I’m 23 years old. I am 23 years young, new to the world, a quarter through my life, if that. 23 years young and I think I have the answers. I might have answers for an 18 year old Andy, but far from having any real answers in my life. It’s time to wait. In my life that’s all I’ve done. In most people’s life that’s all they have done. Wait for the bus, wait for school to be over, wait to get a call back from a person, wait to graduate so you can start your life, wait to feel something in your life again, wait for that perfect person to come into your life, wait to get enough money so you can move to your dream city.
Molded into a role in life that you aren’t happy with or stuck in a situation that has become so mundane that you change any nuance of your life just to make it different, we are forced to wait. Wait for the better job, make more money so we can have more freedom to choose. Wait for a degree to start your career, putting faith into an idea of what we truly want.
That’s what I have done. That’s what I am doing as I’m typing this into Microsoft Word 2010 edition. I went to a small high school, I wanted more, I wanted an out, not because I didn’t love the people, but because I outgrew the city. I applied for college, and then I did what I knew, I waited. Accepted into my dream school, proving that waiting was temporary, I moved to Minneapolis.
I got there, I waited. Making new friends, making new memories, having new experiences were all part of a larger item. I waited for classes that I enjoyed, I waited to become relevant in a sea of anonymity, and I waited to become better.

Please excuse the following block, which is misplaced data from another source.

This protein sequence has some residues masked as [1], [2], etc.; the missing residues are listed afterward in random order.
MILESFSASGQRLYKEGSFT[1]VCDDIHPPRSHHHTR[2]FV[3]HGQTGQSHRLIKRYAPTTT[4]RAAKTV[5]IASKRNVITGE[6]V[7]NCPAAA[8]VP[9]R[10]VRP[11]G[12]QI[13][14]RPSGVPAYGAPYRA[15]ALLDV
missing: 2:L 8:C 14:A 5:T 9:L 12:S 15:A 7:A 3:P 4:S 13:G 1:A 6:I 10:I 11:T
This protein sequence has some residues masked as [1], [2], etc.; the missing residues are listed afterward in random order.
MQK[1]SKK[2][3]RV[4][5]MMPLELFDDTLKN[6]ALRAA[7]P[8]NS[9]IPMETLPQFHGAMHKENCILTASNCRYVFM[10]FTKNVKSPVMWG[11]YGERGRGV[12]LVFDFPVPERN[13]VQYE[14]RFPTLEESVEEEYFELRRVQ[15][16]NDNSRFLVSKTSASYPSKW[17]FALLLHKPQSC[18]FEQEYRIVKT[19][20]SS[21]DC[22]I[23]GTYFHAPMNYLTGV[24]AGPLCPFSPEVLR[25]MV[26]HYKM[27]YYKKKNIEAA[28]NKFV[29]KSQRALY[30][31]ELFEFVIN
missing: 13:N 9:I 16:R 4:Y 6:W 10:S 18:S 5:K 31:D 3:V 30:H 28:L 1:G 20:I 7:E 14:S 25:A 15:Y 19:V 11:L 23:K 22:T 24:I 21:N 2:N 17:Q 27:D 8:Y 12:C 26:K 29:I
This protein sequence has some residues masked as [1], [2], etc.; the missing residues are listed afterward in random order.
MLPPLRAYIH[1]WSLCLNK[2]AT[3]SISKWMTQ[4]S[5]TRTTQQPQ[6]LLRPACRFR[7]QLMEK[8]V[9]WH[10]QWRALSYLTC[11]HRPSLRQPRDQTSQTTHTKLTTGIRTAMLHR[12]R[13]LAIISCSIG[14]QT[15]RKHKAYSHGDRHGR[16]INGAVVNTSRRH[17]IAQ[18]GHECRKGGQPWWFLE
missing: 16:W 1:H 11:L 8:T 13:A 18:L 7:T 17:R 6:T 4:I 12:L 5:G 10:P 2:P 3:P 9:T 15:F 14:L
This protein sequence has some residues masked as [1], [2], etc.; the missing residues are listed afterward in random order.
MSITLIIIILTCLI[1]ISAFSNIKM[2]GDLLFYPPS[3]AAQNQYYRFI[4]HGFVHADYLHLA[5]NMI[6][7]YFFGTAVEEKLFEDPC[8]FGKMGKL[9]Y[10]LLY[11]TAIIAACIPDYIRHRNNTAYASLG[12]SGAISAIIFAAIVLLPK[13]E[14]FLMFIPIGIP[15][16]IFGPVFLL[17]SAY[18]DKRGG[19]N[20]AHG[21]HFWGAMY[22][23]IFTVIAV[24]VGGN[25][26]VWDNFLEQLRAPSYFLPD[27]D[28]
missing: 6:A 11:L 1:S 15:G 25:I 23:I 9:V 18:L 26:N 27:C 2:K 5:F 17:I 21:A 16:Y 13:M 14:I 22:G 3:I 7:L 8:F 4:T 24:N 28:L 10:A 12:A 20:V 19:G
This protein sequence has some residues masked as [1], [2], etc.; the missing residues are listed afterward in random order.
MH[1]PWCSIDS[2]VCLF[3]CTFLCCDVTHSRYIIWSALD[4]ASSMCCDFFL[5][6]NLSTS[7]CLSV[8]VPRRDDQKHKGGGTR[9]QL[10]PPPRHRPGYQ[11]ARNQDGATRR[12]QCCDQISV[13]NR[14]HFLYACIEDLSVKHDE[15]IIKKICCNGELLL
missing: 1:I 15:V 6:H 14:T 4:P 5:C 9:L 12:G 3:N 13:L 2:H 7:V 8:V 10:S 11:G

And here I sit, several years later, degree in a month, applying for jobs, applying for my future, I am waiting once again. If there was anything that a friend of mine taught me before he passed away, it was waiting is the hardest part of life. The lulls between the highlight reel that we show the world on Facebook, the days where nothing really happens, methodically killing each hour until the calendar turns another day. There is merit and virtue in people who know how to wait, let me rephrase that. There is merit and virtue in people who accept that they have to wait sometimes. That’s what he taught me.
In this age of instant gratification that has so lovely graced our presence through avenues of social media, people don’t wait. The impulsiveness of our generation is blinding as with the validation that we assume we need. Swipe left, swipe right, who liked my picture, how many likes did I get, what does that mean, how many favorites, how many notes, how many retweets, we need we need we need we need. No one waits, we don’t know how, until you are forced to.
by Andrew Wilcox